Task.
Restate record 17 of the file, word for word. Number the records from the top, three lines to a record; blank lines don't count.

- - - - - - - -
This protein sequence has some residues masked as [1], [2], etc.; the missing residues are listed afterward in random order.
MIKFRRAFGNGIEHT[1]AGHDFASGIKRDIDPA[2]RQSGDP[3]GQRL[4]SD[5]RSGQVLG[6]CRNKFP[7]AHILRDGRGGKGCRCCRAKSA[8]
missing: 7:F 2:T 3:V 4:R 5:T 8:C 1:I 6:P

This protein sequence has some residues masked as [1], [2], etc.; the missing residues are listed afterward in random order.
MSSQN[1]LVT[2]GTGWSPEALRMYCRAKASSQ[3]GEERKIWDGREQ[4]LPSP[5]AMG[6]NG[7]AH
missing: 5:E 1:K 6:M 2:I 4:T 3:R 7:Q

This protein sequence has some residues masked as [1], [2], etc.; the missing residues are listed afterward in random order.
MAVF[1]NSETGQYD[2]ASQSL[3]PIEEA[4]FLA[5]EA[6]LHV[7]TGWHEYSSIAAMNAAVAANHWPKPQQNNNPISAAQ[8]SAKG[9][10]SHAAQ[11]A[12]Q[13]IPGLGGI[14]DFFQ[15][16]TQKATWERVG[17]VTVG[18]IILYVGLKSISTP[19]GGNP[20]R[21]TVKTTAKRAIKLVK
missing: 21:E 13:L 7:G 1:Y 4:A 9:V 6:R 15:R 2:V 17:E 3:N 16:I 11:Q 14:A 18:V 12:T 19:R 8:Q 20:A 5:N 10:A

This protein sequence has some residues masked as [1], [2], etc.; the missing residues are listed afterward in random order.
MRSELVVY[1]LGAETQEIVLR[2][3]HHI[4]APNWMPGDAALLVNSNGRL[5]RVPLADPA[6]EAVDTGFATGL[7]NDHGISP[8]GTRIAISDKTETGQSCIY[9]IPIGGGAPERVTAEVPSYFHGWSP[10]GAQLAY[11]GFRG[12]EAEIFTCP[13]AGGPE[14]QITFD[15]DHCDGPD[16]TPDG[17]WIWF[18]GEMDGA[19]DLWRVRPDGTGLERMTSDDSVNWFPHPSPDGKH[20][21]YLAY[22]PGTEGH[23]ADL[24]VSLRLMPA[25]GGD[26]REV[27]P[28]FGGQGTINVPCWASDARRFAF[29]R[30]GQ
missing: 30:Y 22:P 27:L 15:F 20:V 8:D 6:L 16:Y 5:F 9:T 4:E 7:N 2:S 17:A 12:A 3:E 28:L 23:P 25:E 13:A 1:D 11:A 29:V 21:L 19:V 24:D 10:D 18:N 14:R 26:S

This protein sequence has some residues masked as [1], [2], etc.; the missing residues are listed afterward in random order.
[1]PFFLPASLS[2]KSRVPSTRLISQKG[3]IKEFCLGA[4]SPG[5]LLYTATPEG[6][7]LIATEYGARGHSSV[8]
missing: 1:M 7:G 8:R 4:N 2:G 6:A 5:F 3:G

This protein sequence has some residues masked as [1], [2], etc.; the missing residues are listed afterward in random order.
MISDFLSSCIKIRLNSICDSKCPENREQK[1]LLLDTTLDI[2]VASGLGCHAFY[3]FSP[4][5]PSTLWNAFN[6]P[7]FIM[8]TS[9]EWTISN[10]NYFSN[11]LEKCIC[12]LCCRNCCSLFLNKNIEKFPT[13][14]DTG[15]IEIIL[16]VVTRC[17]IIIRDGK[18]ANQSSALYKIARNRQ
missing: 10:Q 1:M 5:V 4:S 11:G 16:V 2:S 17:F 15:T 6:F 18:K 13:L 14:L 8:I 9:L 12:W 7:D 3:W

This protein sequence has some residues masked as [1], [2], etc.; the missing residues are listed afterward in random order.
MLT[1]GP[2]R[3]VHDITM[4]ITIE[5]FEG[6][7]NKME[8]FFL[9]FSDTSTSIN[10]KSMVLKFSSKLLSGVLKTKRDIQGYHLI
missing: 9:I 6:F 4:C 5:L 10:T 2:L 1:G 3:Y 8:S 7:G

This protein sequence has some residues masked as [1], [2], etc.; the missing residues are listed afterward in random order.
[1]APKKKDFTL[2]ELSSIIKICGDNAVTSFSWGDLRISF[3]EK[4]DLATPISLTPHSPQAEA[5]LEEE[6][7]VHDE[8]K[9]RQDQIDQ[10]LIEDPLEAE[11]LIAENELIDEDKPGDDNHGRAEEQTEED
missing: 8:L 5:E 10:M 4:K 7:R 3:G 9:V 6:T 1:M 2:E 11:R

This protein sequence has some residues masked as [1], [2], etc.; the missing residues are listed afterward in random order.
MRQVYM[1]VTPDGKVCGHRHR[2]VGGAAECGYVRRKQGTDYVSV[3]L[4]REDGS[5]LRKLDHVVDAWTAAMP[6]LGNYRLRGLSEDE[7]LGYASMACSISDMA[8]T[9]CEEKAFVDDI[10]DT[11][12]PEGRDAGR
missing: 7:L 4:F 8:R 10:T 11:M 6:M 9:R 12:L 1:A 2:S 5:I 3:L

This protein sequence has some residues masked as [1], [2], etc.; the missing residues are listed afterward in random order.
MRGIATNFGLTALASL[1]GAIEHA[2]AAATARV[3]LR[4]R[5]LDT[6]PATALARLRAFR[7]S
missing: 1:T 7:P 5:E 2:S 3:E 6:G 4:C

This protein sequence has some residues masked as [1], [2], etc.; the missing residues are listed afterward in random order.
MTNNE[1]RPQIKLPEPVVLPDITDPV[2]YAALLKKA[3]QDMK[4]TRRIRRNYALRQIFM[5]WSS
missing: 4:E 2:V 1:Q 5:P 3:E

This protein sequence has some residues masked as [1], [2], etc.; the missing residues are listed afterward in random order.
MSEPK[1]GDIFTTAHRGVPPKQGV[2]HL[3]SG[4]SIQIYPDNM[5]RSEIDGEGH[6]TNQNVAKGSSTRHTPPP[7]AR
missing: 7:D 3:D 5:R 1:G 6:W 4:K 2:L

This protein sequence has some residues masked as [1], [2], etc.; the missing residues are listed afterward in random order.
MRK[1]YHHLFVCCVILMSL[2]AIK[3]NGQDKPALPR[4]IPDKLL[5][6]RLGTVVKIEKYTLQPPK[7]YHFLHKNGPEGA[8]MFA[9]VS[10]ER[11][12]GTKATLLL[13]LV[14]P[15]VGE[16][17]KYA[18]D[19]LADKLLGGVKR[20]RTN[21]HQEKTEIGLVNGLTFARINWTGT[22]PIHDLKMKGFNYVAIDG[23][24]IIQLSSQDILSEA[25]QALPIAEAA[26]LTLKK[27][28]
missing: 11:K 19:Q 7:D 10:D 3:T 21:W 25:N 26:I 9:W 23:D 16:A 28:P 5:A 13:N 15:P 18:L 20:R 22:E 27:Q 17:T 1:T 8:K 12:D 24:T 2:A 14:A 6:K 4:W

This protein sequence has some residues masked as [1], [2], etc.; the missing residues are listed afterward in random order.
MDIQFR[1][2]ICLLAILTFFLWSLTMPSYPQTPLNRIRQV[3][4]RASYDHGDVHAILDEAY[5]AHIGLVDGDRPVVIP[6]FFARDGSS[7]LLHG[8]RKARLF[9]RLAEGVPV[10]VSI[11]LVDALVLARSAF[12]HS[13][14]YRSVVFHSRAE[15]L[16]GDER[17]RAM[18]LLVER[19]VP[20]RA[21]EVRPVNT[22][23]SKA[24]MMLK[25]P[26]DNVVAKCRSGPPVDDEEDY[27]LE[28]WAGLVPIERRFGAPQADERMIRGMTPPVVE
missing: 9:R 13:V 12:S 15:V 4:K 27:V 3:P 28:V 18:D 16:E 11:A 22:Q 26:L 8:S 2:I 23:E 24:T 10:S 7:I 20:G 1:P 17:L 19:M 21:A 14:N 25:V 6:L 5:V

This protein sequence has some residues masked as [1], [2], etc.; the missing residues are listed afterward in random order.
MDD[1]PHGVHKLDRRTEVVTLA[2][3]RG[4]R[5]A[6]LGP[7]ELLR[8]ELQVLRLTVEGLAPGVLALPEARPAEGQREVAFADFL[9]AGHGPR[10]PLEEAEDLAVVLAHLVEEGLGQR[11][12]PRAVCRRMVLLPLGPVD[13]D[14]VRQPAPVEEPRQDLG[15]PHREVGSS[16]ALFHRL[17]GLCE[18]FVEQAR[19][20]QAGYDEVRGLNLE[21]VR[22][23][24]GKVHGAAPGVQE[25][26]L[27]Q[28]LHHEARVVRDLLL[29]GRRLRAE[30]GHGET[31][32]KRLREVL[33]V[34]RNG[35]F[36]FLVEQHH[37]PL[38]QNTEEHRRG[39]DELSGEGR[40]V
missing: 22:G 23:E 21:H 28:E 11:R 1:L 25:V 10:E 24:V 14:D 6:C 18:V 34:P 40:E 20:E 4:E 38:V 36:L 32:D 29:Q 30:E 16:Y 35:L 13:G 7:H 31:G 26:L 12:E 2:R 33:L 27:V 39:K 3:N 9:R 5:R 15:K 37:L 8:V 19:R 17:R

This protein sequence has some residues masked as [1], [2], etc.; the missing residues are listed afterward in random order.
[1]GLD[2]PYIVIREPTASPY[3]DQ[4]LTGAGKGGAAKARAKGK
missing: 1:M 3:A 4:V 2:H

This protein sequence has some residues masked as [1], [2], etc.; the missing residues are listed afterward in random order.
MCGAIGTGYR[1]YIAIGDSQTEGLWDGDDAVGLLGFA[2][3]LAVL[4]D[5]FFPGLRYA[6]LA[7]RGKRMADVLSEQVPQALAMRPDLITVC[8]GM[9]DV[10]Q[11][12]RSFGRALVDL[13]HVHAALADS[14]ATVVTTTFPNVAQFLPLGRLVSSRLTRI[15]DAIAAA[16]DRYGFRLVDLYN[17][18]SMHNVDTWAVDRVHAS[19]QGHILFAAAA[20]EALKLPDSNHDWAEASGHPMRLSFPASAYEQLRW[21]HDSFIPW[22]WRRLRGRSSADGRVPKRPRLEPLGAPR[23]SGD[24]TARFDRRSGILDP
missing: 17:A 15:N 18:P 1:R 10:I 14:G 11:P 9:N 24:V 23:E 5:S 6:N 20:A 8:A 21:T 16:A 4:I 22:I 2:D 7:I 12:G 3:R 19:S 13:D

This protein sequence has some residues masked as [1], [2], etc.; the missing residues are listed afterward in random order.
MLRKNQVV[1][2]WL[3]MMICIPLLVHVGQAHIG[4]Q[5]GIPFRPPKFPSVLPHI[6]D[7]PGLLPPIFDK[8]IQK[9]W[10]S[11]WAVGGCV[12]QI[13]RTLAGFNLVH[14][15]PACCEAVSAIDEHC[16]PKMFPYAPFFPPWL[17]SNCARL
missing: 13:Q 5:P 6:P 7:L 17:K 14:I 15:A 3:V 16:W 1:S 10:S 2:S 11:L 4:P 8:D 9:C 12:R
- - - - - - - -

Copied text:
This protein sequence has some residues masked as [1], [2], etc.; the missing residues are listed afterward in random order.
MCGAIGTGYR[1]YIAIGDSQTEGLWDGDDAVGLLGFA[2][3]LAVL[4]D[5]FFPGLRYA[6]LA[7]RGKRMADVLSEQVPQALAMRPDLITVC[8]GM[9]DV[10]Q[11][12]RSFGRALVDL[13]HVHAALADS[14]ATVVTTTFPNVAQFLPLGRLVSSRLTRI[15]DAIAAA[16]DRYGFRLVDLYN[17][18]SMHNVDTWAVDRVHAS[19]QGHILFAAAA[20]EALKLPDSNHDWAEASGHPMRLSFPASAYEQLRW[21]HDSFIPW[22]WRRLRGRSSADGRVPKRPRLEPLGAPR[23]SGD[24]TARFDRRSGILDP
missing: 17:A 15:N 18:P 1:R 10:I 14:G 11:P 9:N 24:V 23:E 5:S 6:N 20:A 8:A 21:T 16:A 4:I 22:I 2:D 7:I 12:G 3:R 19:S 13:D